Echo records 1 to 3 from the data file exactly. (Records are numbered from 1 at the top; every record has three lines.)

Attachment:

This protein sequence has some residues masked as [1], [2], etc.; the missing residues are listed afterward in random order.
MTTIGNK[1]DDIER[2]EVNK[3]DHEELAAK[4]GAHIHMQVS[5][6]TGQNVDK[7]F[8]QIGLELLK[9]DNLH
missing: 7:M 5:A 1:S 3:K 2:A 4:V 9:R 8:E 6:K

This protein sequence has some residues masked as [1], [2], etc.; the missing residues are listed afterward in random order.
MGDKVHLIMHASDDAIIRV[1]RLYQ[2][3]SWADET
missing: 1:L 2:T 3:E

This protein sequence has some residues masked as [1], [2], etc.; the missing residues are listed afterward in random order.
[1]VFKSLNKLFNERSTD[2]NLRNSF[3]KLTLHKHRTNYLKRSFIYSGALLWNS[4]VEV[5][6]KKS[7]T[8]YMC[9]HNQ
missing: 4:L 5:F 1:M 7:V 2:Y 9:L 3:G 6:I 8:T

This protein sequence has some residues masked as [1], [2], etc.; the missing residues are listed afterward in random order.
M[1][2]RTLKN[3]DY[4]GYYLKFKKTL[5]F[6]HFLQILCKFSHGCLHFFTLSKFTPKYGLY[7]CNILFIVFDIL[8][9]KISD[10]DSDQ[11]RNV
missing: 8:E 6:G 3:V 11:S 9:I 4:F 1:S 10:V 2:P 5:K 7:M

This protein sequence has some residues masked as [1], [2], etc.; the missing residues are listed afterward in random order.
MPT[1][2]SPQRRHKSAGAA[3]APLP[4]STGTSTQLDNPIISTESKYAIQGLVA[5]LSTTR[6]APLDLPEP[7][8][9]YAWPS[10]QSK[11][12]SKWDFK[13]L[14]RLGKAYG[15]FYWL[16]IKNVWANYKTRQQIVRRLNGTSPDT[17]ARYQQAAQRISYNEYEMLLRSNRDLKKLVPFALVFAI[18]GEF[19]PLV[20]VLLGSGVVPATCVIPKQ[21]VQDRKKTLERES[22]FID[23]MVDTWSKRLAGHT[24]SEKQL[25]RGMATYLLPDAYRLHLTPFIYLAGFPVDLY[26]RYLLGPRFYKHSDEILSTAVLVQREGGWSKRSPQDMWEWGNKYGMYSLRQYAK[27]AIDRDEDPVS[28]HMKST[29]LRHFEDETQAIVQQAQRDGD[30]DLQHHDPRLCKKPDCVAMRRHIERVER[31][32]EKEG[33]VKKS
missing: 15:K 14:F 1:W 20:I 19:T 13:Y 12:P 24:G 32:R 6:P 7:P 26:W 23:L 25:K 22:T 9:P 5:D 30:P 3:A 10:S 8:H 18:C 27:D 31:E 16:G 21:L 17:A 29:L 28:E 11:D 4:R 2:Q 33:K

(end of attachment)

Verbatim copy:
This protein sequence has some residues masked as [1], [2], etc.; the missing residues are listed afterward in random order.
MTTIGNK[1]DDIER[2]EVNK[3]DHEELAAK[4]GAHIHMQVS[5][6]TGQNVDK[7]F[8]QIGLELLK[9]DNLH
missing: 7:M 5:A 1:S 3:K 2:A 4:V 9:R 8:E 6:K

This protein sequence has some residues masked as [1], [2], etc.; the missing residues are listed afterward in random order.
MGDKVHLIMHASDDAIIRV[1]RLYQ[2][3]SWADET
missing: 1:L 2:T 3:E

This protein sequence has some residues masked as [1], [2], etc.; the missing residues are listed afterward in random order.
[1]VFKSLNKLFNERSTD[2]NLRNSF[3]KLTLHKHRTNYLKRSFIYSGALLWNS[4]VEV[5][6]KKS[7]T[8]YMC[9]HNQ
missing: 4:L 5:F 1:M 7:V 2:Y 9:L 3:G 6:I 8:T